Working with Indiana Vocational Rehabilitation Services


Most of us go to work–some of us right out
of high school and some a little later. Need some support to get a job? Indiana Vocational
Rehabilitation Services may be able to help! Indiana Vocational Rehabilitation Services,
sometimes referred to as just VR, is an employment program for high school students
and adults with disabilities. If you have an identified physical, mental health, or
learning disability, VR can help you gain skills, find a job, start your first career,
or discover a new one. VR can even help you if you already have a job but are struggling
to keep it because of your disability. First, you need to be Referred to VR so they
know you’re interested in their services. We’ll talk more about referral in a minute. Next, you’ll meet with a VR counselor to
complete an Application. She will then see if you are Eligible for
VR services. Bring any relevant medical information about your disability to your first appointment.
Your counselor may also ask you to participate in some evaluations. Don’t worry: VR will
pay for any medical or other type of evaluation they might need in order to determine your
eligibility. Once your counselor determines your eligibility,
you’ll work together to develop an Individualized Plan for Employment, or IPE. You may also
do some activities to learn about different types of careers and what works best for you. With your IPE guiding you, you’ll work with
your counselor and possibly with other service providers on things like writing a resume,
interviewing skills, and on actually searching for a job.
The last step in the process is Case Closure. That happens after you’ve found a job, worked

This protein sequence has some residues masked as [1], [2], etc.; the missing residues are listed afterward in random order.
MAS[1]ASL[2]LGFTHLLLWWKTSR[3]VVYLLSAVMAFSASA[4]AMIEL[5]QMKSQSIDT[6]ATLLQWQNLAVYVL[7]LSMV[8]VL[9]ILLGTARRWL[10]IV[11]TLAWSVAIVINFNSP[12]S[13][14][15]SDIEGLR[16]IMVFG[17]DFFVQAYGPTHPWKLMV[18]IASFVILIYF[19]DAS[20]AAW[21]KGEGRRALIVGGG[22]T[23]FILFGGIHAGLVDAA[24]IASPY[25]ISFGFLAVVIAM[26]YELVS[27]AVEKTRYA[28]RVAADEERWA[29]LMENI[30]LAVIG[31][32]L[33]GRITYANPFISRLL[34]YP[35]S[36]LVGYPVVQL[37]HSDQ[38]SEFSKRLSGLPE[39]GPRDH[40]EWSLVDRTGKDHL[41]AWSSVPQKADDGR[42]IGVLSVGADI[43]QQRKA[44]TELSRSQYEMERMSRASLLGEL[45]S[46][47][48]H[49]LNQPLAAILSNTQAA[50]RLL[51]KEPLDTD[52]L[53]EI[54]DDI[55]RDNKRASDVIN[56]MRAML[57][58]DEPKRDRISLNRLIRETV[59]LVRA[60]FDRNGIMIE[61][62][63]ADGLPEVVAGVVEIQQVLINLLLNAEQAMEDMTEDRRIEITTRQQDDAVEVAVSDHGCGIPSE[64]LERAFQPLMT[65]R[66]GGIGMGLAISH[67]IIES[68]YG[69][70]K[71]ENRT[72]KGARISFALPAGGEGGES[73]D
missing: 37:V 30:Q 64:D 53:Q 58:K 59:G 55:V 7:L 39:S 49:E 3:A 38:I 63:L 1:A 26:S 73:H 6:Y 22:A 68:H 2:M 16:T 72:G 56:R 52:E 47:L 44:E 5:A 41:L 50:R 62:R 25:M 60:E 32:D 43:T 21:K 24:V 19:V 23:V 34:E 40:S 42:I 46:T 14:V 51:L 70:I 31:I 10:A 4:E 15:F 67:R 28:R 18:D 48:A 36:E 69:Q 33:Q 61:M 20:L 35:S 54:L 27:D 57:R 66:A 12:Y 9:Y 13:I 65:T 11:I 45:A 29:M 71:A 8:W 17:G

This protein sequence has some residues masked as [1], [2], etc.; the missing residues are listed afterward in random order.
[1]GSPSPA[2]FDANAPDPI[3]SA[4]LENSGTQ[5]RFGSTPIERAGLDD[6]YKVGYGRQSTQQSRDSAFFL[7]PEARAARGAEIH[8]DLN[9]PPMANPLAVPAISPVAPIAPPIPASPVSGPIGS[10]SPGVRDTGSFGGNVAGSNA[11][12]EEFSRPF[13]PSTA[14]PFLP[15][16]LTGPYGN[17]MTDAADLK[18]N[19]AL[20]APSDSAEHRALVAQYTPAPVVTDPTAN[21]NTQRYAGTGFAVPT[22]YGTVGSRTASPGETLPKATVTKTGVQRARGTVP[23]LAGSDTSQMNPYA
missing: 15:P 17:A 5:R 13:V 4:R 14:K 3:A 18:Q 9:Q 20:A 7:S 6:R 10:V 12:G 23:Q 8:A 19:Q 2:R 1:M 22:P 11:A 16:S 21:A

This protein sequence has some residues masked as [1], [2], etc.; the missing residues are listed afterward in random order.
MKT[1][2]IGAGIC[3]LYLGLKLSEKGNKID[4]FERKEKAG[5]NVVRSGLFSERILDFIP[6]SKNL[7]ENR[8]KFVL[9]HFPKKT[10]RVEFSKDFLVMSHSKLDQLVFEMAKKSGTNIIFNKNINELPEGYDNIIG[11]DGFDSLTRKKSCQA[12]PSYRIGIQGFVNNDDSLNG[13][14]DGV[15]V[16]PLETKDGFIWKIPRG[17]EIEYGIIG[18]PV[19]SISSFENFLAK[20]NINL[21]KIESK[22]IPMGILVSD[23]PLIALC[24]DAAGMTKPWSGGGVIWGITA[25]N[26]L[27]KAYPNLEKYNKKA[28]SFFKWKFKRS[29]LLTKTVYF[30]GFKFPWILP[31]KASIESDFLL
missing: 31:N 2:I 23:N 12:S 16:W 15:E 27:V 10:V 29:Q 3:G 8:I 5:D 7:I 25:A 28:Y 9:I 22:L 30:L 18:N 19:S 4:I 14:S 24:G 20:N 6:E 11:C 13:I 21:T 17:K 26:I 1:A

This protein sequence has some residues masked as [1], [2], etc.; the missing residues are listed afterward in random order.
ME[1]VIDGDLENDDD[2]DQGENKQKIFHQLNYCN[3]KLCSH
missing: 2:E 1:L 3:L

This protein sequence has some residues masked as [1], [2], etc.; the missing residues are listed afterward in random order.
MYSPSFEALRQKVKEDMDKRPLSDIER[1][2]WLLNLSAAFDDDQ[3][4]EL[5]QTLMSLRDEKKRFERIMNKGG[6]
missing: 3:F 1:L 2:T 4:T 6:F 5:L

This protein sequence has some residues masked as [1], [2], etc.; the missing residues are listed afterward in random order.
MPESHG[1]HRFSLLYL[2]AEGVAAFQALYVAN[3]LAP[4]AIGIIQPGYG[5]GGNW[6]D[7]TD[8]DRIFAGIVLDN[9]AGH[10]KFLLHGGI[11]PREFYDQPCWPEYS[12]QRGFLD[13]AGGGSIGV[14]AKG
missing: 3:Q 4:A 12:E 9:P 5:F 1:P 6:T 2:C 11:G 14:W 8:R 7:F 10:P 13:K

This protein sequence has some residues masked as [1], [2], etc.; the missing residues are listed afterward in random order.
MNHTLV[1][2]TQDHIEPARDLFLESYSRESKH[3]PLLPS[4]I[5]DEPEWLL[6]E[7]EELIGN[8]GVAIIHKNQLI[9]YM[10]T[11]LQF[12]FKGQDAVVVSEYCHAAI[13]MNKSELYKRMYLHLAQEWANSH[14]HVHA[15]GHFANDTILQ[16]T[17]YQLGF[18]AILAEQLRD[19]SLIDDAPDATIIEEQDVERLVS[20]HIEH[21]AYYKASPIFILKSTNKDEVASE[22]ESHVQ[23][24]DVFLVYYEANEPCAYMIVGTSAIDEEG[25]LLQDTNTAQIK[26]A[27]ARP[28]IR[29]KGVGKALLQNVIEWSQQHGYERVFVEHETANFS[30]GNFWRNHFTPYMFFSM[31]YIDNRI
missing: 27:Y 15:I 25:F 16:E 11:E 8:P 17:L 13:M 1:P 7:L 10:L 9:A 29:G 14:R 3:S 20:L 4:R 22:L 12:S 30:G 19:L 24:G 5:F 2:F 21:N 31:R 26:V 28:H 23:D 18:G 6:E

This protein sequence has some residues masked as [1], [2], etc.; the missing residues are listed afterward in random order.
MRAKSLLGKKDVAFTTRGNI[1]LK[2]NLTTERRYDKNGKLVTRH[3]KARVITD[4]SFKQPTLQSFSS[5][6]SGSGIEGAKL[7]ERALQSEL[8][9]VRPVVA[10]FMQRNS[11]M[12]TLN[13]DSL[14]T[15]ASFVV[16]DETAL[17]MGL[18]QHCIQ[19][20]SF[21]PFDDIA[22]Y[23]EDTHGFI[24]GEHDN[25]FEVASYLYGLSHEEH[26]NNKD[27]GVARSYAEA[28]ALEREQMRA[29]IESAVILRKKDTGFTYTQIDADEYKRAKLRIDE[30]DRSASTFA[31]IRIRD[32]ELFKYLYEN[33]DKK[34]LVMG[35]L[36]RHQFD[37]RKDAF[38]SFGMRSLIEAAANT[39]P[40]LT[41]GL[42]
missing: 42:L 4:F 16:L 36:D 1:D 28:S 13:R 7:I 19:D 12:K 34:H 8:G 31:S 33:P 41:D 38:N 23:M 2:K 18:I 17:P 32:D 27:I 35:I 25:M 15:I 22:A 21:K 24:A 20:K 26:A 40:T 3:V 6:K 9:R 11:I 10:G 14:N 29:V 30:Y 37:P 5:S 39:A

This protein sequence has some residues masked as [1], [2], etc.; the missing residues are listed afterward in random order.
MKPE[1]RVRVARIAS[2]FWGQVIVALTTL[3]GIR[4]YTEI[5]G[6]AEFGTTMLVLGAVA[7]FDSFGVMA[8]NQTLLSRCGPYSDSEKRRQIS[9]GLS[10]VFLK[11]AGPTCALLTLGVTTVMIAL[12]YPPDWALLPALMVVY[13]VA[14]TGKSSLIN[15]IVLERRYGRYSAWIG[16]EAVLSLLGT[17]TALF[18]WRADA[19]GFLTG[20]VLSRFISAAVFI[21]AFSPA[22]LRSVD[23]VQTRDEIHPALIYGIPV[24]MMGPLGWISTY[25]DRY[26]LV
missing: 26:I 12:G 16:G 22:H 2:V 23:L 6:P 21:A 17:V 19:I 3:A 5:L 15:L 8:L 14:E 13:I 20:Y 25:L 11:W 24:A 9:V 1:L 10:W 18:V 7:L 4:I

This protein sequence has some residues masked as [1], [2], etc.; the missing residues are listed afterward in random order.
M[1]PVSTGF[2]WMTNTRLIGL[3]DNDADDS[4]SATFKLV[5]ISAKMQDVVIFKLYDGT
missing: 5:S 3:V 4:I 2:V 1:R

there for at least 90 days, and you and your counselor agree that things are going well. You’re eligible if you have a physical or
mental condition that makes it difficult for you to work AND if VR sees that you need and
could benefit from VR services. Yes, even then. VR helps people with lots
of different disabilities, like: autism,
back injuries and other physical impairments, Down syndrome,
cerebral palsy, or Parkinson’s. They also help:
people who are deaf or hard of hearing, blind, or visually impaired, and
people with less obvious challenges like learning disabilities, post-traumatic stress disorder,
traumatic brain injury, or bi-polar disorder. Anyone can refer you to VR. Teachers and family
members will often make a referral for a high school student. You can even refer yourself
by contacting your local Indiana VR office. That will depend on what you need. Services
may include but aren’t necessarily limited to:
vocational guidance and counseling, job placement assistance,
training and education, medical services to correct or modify a physical
or mental health challenge, assistive technology, including devices like
speech-to-text software or special keyboard or screen readers for your computer. There’s no charge for VR services. However,
VR does use other funding from things like insurance, Medicaid, or Federal Student Aid
to help pay for certain costs. Contact your VR counselor. If appropriate,
she can reopen your case. You can work together to find out what went wrong–if anything–and
find another job. When you come to VR, you’ll tell your counselor
about your interests, strengths, and anything you think you might need to be successful
at work. You’ll also help your VR counselor create
your Individualized Plan for Employment. And you’ll need to make some choices about your
job goals,what kind of work you’d like to do, indoors or outdoors?, and whether you’d
like to work with a team or on your own. Be prepared to answer questions and to ask some
of your own. Indiana VR has several local offices around
the state. You can find an Office Directory online at the link shown here OR pick up information about VR at your high school guidance office, the office of disability services
at your college, or your local WorkOne office.

6 thoughts on “Working with Indiana Vocational Rehabilitation Services

  1. Check out this video on Vocational Rehabilitation services in Indiana.  Very informative, particularly if you or someone you know has a disability and needs help finding or keeping a job or starting a career!  Fun to watch, too!

  2. Love this video. Use it every time I send out an application information questionnaire to new consumers. Wondering if there is a video with CC for the hearing impaired or deaf.

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